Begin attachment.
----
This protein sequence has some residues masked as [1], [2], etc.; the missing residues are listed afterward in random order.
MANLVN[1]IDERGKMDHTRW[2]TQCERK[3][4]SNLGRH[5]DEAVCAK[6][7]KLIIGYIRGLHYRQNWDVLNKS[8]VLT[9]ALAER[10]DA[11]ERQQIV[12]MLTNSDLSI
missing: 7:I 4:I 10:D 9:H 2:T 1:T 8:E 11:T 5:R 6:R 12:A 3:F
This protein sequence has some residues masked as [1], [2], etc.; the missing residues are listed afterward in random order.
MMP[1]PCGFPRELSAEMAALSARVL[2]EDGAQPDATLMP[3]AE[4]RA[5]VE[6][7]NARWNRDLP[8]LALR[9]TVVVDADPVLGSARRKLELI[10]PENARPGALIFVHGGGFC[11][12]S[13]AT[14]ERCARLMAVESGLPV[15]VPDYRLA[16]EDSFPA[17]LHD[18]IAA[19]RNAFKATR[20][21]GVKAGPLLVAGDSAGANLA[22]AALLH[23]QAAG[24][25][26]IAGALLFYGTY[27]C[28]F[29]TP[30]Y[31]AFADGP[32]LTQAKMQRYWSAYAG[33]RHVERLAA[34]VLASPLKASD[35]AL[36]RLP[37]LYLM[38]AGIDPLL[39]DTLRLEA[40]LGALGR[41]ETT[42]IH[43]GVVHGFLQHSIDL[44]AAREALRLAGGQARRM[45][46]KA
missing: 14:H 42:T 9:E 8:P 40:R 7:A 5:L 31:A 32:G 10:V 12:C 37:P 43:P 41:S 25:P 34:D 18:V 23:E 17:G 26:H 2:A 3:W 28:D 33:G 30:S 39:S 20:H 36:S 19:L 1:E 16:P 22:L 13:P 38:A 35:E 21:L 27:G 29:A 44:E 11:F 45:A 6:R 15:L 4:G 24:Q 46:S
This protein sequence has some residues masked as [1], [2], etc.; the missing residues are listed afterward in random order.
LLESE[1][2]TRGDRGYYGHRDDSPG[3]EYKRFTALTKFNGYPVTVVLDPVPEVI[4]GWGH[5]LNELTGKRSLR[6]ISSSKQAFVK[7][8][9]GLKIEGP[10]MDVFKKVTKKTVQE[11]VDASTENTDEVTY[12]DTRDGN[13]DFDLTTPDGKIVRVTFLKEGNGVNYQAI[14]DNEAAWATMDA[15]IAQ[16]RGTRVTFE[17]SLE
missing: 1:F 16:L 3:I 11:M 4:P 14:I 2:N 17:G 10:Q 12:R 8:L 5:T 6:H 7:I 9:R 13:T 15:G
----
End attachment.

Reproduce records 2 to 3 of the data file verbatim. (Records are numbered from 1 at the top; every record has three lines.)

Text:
This protein sequence has some residues masked as [1], [2], etc.; the missing residues are listed afterward in random order.
MMP[1]PCGFPRELSAEMAALSARVL[2]EDGAQPDATLMP[3]AE[4]RA[5]VE[6][7]NARWNRDLP[8]LALR[9]TVVVDADPVLGSARRKLELI[10]PENARPGALIFVHGGGFC[11][12]S[13]AT[14]ERCARLMAVESGLPV[15]VPDYRLA[16]EDSFPA[17]LHD[18]IAA[19]RNAFKATR[20][21]GVKAGPLLVAGDSAGANLA[22]AALLH[23]QAAG[24][25][26]IAGALLFYGTY[27]C[28]F[29]TP[30]Y[31]AFADGP[32]LTQAKMQRYWSAYAG[33]RHVERLAA[34]VLASPLKASD[35]AL[36]RLP[37]LYLM[38]AGIDPLL[39]DTLRLEA[40]LGALGR[41]ETT[42]IH[43]GVVHGFLQHSIDL[44]AAREALRLAGGQARRM[45][46]KA
missing: 14:H 42:T 9:E 8:P 40:R 7:A 5:L 31:A 32:G 10:V 12:C 37:P 43:P 41:S 25:P 34:D 18:V 23:E 17:G 26:H 2:A 3:W 28:D 33:G 30:S 39:S 20:H 36:S 19:L 1:E 16:P 22:L 13:P 38:A 35:E 21:L 27:G 29:A 44:E 11:F 45:A 6:R 15:L 4:G 24:Q 46:S
This protein sequence has some residues masked as [1], [2], etc.; the missing residues are listed afterward in random order.
LLESE[1][2]TRGDRGYYGHRDDSPG[3]EYKRFTALTKFNGYPVTVVLDPVPEVI[4]GWGH[5]LNELTGKRSLR[6]ISSSKQAFVK[7][8][9]GLKIEGP[10]MDVFKKVTKKTVQE[11]VDASTENTDEVTY[12]DTRDGN[13]DFDLTTPDGKIVRVTFLKEGNGVNYQAI[14]DNEAAWATMDA[15]IAQ[16]RGTRVTFE[17]SLE
missing: 1:F 16:L 3:I 11:M 4:P 14:I 2:N 17:G 10:Q 12:R 8:L 5:T 6:H 7:I 9:R 13:T 15:G